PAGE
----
This tradition of using ads to misrepresent a candidate’s political stances is not a new one. During the 1860 presidential campaign, racist opponents of Abraham Lincoln published numerous drawings which depicted white Americans treating Black people equally, even though Lincoln, at that point, had never publicly supported the anti-slavery movement.

The election dynamics of the Suozzi-Pilip race mirrored these historical trends, with both candidates subjected to misleading attacks and smear campaigns. Lavine recalled witnessing commercials labeling Suozzi as an “ultra-leftist radical,” a portrayal he deemed patently false.

That does not mean that modern political campaigns stoop to every low, however. A more traditional style of ad that did not come up during the Suozzi-Pilip race was the use of political cartoons or caricatures to emphasize or lampoon negative aspects of their opponents. In the 1830’s, numerous cartoons of Andrew Jackson dressed as a king highlighted his authoritarian nature and claimed he did not respect democracy or its institutions.

Furthermore, while modern campaign ads can often seem aggressive and even at times offensive and vulgar, compared to some historical political attacks, these appear relatively tame. In the 1836 presidential election, folk hero Davy Crockett accused Martin Van Buren of crossdressing, and in the 1977 New York mayoral election placards were placed reading “vote for Cuomo, not the homo” in reference to Ed Koch, according to nonpartisan public policy organization the Brookings Institution.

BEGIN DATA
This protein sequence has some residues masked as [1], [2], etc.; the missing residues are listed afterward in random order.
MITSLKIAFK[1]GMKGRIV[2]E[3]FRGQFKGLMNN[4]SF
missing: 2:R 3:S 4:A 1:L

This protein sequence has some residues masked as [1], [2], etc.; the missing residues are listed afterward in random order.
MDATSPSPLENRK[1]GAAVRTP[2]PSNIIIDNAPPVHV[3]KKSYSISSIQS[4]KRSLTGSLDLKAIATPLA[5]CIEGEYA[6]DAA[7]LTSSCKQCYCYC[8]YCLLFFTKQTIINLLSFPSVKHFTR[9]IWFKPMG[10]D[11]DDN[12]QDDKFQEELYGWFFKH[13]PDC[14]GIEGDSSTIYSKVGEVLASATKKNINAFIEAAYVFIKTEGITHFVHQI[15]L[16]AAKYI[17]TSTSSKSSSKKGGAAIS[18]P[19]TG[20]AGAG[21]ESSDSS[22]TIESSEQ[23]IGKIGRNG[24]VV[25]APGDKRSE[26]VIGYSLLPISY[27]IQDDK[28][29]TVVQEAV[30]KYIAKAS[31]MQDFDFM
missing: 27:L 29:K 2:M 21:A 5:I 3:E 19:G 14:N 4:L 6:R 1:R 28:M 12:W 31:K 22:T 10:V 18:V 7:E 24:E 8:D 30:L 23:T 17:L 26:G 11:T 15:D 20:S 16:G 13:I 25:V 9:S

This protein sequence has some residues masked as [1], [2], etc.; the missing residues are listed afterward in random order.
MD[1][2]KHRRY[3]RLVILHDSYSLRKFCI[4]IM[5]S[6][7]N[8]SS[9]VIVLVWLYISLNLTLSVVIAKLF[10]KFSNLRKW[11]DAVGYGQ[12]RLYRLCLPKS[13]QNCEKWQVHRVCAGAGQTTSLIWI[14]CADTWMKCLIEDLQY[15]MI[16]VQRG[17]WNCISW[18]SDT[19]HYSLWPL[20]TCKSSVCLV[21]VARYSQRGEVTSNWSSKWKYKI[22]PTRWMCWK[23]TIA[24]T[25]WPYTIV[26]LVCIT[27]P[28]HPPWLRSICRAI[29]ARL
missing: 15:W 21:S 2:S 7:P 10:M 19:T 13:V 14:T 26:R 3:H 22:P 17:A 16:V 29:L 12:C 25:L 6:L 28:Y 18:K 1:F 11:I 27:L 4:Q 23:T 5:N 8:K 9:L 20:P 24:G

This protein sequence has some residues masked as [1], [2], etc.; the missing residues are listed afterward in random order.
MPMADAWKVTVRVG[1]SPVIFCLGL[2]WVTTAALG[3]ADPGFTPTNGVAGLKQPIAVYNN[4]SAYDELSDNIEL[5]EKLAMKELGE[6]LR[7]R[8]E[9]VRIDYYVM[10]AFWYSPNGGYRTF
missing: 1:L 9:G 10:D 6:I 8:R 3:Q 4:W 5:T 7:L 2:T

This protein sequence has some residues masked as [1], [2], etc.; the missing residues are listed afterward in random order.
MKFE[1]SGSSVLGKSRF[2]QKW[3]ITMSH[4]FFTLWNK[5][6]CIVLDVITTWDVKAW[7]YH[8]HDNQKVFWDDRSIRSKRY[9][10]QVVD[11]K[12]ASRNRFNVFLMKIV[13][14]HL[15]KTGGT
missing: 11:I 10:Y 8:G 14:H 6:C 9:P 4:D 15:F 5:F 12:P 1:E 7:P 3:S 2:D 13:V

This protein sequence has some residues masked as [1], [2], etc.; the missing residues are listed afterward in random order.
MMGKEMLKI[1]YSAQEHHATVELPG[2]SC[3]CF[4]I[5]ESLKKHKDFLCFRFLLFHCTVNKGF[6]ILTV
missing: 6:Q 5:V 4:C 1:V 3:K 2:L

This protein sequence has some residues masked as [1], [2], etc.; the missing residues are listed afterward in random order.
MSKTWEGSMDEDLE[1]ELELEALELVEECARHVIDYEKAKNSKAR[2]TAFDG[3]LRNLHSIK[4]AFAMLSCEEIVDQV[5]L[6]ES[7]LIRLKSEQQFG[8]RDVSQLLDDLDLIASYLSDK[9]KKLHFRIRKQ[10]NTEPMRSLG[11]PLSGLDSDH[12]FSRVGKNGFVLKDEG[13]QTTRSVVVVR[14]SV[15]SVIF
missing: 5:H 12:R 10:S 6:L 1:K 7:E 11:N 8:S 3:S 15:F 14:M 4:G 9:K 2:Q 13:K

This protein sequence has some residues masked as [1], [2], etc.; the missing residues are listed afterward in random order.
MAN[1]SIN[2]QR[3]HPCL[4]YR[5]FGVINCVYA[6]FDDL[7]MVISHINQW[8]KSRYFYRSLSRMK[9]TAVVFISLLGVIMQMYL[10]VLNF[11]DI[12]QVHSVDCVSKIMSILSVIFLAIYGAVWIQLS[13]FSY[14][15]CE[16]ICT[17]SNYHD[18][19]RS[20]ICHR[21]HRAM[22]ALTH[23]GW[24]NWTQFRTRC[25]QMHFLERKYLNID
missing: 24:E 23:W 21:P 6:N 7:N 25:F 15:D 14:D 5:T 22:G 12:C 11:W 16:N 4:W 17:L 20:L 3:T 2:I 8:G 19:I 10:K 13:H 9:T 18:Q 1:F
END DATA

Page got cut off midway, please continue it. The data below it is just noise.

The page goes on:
Despite this, the modern era has its own unique set of problematic systems which further enable campaigns to put out numerous misleading messages and ads. Lavine highlighted the impact of the Citizens United case, which unleashed unprecedented amounts of money into political campaigns, funding advertisements that can truly mislead voters.

“While some of that money contributes to advertising that’s honest and constructive, too much of it underwrites advertisements that are base and demeaning and untrue,” Lavine said. “I think we just have to strengthen ourselves to the realization that we are going to be subject to a tremendous and disgusting level of commercialization in the political process.”

Moreover, the proliferation of social media has exacerbated the spread of misinformation. The distinction between negative campaigning and dirty tricks becomes blurred in the digital age, where fabricated stories can permeate public discourse with alarming speed and intensity.

Despite these modern problems, Andy Person, chief of strategy and advancement at Long Island University where he runs the Museum of Democracy, argues that the goal remains the same and in reach; protecting democracy. Person acknowledged that while the digital age poses unique challenges, Americans throughout the centuries have dealt with issues that, while less technologically advanced, were equally as divisive for voters.

“The only people who could vote when our country was founded were white, male land-owners. That doesn’t seem to be much of a democracy compared to today’s standards, but that’s what we had to start with,” Person said. “Did we have it right back then? No. Were we slow? Very slow. But are we done yet? Not at all.”

As America grapples with the enduring legacy of divisive and deceptive political campaigns, calls for civic education and media literacy have grown louder. Lavine emphasized the importance of teaching civics and media literacy in schools, to equip future generations with the critical thinking skills necessary to discern truth from falsehood in an age of rampant disinformation.